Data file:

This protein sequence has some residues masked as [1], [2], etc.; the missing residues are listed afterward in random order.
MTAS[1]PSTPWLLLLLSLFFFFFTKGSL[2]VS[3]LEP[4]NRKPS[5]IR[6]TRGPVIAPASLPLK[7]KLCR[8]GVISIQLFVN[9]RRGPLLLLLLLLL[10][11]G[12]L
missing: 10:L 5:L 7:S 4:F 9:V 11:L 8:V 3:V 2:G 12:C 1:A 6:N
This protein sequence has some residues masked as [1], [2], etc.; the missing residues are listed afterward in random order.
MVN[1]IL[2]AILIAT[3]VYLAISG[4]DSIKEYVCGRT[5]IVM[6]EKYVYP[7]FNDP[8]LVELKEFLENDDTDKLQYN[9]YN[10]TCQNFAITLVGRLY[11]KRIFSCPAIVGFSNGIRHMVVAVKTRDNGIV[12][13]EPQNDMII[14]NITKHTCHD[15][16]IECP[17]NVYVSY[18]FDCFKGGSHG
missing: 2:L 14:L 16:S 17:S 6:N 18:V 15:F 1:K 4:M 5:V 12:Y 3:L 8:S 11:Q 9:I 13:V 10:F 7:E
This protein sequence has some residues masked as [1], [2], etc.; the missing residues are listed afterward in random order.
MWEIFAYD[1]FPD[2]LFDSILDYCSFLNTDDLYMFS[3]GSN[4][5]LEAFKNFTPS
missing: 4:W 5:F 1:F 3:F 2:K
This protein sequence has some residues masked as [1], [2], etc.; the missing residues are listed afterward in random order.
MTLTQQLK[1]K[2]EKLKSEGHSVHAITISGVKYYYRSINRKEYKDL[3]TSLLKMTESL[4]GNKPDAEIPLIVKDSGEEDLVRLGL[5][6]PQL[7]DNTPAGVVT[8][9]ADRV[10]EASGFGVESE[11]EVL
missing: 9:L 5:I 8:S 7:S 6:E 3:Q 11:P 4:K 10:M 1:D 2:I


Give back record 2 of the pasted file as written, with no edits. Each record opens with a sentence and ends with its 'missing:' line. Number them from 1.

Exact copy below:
This protein sequence has some residues masked as [1], [2], etc.; the missing residues are listed afterward in random order.
MVN[1]IL[2]AILIAT[3]VYLAISG[4]DSIKEYVCGRT[5]IVM[6]EKYVYP[7]FNDP[8]LVELKEFLENDDTDKLQYN[9]YN[10]TCQNFAITLVGRLY[11]KRIFSCPAIVGFSNGIRHMVVAVKTRDNGIV[12][13]EPQNDMII[14]NITKHTCHD[15][16]IECP[17]NVYVSY[18]FDCFKGGSHG
missing: 2:L 14:L 16:S 17:S 6:N 18:V 15:F 1:K 4:M 5:V 12:Y 3:L 8:S 11:Q 9:I 13:V 10:F 7:E